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Ghana Travel Information
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Getting to Ghana ~ What you need to know to be here

Visas and other Entry Requirements
All visitors to Ghana are required to have a visa unless you are a citizen of a West African country which belongs to ECOWAS. You must have a return ticket to Ghana before applying for a visa. Basic tourist visas are valid for 3 months from date of issue so don't get it too early or it may expire before you arrive. A single entry tourist visa costs $50. Student visa applications must be submitted together with a letter of invitation from the principals in Ghana and or in the student's home country.

Ghana also requires all visitors to have a valid certificate of immunization against yellow fever.

Check with Embassy of Ghana for the most updated information and location of Consular offices.

Health and Immunizations
Ghana is a tropical country and now has modern hospitals, so, you'll need to pack a good basic medical kit for yourself when you go. Ghana requires all visitors to have a valid certificate of immunization against yellow fever. Other recommended immunizations for travel to Ghana include: Typhoid, Hepatitis A, Diphtheria

Malaria
There's a risk of catching malaria pretty much everywhere you travel in Ghana. Ghana is home to the chloroquine-resistant strain of malaria as well as several others. Make sure your doctor or travel clinic knows you are traveling to Ghana (don't just say Africa) so s/he can prescribe the right anti-malarial medication. For more details on Malaria in Ghana, click on this map from the WHO.

Safety
In general people are extremely friendly in Ghana and you will be humbled by their hospitality. It's also one of Africa's more stable countries politically and you should be able to travel safely to all areas. But, some citizens live below the $1 a day and you will still attract your fair share of souvenir hawkers and beggars. If you follow some basic safety rules, you shouldn't have any problems. Accra is actually one of West Africa's safest big cities but you do need to be aware of pickpockets and petty thieves especially around crowded areas like bus stops and markets. It's also not a good idea to walk on the beach alone at night. Ghana is generally considered to be the best West African country to visit if you're a woman traveling alone.

Money Matters
The cedi is the unit of currency in Ghana. The cedi used to be broken down into 100 pesewas but inflation has made the pesewas obsolete. Check out this currency converter to find out how many cedis your dollar, yen or pound can get.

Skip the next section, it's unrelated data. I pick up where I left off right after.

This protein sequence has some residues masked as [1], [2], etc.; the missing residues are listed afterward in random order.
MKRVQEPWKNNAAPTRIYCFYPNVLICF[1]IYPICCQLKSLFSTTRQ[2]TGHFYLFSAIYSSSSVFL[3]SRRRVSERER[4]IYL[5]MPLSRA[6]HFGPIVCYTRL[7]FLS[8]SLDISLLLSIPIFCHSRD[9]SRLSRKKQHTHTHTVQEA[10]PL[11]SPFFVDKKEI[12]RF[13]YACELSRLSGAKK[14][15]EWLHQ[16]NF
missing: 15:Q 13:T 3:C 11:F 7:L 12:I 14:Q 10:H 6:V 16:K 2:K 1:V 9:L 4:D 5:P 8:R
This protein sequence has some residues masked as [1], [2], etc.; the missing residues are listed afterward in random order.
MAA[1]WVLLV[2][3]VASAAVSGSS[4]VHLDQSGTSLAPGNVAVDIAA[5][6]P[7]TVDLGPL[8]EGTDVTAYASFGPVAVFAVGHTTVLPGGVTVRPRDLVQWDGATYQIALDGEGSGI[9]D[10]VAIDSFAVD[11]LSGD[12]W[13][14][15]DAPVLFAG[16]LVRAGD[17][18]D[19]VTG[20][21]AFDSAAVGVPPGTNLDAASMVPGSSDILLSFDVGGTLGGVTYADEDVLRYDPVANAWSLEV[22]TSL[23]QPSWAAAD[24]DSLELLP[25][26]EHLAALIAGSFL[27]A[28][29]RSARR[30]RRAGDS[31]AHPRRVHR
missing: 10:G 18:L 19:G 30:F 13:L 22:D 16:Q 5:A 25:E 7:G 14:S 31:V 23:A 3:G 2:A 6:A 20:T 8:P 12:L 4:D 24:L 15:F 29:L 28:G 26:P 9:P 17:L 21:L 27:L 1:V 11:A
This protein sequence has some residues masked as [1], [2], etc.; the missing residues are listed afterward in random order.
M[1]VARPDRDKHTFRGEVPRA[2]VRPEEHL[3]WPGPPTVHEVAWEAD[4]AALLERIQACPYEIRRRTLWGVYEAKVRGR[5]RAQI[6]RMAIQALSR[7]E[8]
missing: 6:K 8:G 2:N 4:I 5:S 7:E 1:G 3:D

The best currencies to bring to Ghana are: US Dollars, Euros or British pounds. These will get you the best exchange rate at banks and foreign exchange bureaus. ATM machines are available in major cities. If you're planning on bringing traveler cheques, exchange them in the main cities, smaller towns may not exchange them. Don't change too much money at one time unless you're prepared to accommodate large wads of cedis. While larger cedi notes have recently come into circulation, you'll still find it difficult to fit a lot of it in your wallet or money belt.

~~ Banking hours are 8.30am - 3.00pm, Monday - Friday.

Climate and When to Go
Ghana is basically hot and humid all year round. The best time to travel is probably December to April since you'll miss the rainy season. But this is also the hottest time of year and quite uncomfortable in the north of the country since it there's the added bonus of Saharan sand blowing in the air. July and August are good months to travel if you're planning to stay in the south, since there's a lull in the rains during this time. For more about Ghana's climate check the BBC's weather section.

If you wish to see festivals, August and September are good months to visit Ghana since many communities celebrate their first harvests during these months.

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__Ghana transport information; how to get to Ghana and how to get around Ghana.